Philip Hammond calls Brussels 'the enemy' in Brexit talks

Support for Brexit is at a new low   Getty

Hammond said a worst-case Brexit scenario could see all air traffic between the United Kingdom and the European Union grounded the day after Britain leaves the bloc on March 29, 2019.

In an interview with Sky News television on Friday, Hammond tried to quell the anger among some Conservatives who have accused him of taking too soft a line with Brussels.

But Peter Dowd for Labour branded the remarks "foolish" and showed the Chancellor was buckling under the pressure from those Tory MPs calling for him to be sacked. "I regret I used a poor choice of words", he wrote on Twitter.

Philip Hammond had been criticised for saying that the Brexit process has created uncertainty.

It will cap a week that will have seen Mr Hammond meet fellow finance ministers and central bankers in Washington, where he will also attend the G20 and G7 meetings, and touch on topics including productivity, digital taxation and global trade.

In the Commons yesterday Mrs May sought to reassure the Tory benches that the chancellor would commit £250 million to help with Brexit preparations, including planning for a "no deal" scenario. Hammond who campaigned for Britain to remain part of the European Union ahead of the June 2016 vote.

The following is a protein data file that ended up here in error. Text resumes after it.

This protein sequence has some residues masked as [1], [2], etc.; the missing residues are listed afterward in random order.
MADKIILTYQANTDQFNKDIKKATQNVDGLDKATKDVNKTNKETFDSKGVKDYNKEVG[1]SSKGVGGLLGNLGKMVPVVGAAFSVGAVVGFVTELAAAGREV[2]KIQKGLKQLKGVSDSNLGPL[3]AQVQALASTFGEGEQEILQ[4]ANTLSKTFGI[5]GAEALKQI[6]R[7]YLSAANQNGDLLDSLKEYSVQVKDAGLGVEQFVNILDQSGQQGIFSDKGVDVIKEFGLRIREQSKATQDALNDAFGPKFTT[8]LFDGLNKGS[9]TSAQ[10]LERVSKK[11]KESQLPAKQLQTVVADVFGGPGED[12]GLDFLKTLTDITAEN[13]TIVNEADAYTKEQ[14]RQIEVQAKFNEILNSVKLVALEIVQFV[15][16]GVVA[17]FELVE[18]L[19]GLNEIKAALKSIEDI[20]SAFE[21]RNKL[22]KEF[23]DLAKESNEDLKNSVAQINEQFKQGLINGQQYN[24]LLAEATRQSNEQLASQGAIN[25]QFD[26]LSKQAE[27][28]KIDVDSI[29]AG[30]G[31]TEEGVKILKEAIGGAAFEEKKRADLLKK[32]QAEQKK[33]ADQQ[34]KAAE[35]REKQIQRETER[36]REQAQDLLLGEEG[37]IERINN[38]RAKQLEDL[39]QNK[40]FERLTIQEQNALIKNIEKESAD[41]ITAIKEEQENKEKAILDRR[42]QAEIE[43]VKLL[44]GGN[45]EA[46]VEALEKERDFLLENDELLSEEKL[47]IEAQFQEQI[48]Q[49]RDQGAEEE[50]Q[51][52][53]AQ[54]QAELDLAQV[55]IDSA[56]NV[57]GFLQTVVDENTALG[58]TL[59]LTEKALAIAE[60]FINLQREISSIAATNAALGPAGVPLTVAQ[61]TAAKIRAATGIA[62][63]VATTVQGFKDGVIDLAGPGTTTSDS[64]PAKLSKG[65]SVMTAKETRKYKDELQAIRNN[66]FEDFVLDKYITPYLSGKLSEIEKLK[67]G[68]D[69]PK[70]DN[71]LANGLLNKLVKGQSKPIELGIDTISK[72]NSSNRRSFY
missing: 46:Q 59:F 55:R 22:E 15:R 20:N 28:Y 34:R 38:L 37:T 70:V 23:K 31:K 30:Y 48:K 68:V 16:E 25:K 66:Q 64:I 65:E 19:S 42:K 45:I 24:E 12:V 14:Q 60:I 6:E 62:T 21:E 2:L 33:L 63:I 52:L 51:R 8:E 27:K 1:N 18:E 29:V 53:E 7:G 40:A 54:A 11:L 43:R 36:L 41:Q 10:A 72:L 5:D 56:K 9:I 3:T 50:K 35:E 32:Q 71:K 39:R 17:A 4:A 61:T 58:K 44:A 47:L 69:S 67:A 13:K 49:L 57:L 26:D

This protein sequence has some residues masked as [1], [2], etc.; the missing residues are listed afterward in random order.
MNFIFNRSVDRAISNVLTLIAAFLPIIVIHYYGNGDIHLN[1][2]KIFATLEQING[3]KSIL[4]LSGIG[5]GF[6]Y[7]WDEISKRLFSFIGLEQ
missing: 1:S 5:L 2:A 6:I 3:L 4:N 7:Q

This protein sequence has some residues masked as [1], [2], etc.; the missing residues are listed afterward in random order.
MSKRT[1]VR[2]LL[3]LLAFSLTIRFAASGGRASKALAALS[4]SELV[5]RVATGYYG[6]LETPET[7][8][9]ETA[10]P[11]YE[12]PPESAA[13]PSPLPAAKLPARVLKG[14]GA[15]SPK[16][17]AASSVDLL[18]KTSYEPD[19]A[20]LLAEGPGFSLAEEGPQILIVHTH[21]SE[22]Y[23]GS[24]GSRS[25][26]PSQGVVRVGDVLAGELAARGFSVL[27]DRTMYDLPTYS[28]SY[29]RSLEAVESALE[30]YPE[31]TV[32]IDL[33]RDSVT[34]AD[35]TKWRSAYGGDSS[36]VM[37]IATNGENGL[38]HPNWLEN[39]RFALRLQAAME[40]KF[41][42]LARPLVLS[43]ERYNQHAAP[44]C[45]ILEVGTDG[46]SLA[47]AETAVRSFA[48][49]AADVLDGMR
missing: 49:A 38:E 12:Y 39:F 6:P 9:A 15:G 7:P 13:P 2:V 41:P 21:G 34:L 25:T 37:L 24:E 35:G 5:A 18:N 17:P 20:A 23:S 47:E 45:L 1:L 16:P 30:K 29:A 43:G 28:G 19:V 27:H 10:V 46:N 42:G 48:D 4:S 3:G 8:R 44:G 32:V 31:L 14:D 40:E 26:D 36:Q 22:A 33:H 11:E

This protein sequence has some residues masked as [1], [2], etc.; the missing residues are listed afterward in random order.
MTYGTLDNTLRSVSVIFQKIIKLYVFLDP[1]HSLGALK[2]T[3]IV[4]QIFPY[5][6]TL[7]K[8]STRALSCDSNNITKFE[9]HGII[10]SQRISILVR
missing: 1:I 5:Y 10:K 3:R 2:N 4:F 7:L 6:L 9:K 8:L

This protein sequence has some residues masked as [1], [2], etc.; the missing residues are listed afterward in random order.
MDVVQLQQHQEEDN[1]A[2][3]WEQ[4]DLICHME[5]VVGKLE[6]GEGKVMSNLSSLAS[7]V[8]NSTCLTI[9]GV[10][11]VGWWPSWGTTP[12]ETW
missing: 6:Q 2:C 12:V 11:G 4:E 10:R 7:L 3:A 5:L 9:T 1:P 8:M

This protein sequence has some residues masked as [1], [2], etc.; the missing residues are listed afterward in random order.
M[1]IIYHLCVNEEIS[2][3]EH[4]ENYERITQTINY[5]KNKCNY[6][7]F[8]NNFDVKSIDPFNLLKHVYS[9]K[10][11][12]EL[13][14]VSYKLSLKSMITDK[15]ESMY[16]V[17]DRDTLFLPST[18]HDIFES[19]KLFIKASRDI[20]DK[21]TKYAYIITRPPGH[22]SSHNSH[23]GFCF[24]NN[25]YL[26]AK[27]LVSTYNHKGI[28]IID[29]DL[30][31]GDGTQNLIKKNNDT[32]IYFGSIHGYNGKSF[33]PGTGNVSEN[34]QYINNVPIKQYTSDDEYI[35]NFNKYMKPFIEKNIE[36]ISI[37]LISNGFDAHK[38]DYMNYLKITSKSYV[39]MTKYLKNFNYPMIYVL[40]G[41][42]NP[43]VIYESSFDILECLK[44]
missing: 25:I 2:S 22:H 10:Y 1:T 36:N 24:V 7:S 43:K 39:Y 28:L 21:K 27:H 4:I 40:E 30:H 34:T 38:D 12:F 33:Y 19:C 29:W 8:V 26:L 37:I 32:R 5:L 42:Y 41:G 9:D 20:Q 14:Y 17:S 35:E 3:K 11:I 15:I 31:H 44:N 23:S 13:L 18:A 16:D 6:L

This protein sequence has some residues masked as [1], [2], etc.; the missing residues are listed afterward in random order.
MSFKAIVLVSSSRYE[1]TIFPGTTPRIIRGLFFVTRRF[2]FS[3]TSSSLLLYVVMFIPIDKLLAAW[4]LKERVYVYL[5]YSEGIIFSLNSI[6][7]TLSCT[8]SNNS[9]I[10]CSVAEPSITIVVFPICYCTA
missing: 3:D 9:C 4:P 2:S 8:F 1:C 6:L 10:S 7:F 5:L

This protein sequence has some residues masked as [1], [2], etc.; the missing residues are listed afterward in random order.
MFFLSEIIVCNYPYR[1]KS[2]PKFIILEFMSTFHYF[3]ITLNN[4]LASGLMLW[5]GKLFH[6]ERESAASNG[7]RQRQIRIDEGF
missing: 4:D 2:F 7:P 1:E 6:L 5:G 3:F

Echoing Prime Minister Theresa May's own reticence on the issue, Hammond declined to say how he would vote if another referendum were held now.

Appearing before the Treasury Select Committee, he said: "We will be ready, we will not spend it earlier than necessary just to make some demonstration point". "You know how I voted in it".

On Thursday May's spokeswoman said the prime minister had full confidence in Hammond, following criticism from one of his Conservative predecessors, Nigel Lawson, a strong supporter of Brexit who served as Chancellor of the Exchequer in the 1980s under Margaret Thatcher.

Earlier this week a rift opened up between Ms May and the Chancellor after Mr Hammond warned diverting funds in the current climate would mean less money for the NHS and social care - insisting funds would not be set aside until the "very last moment", if the need became clear and negotiations with Brussels collapsed.



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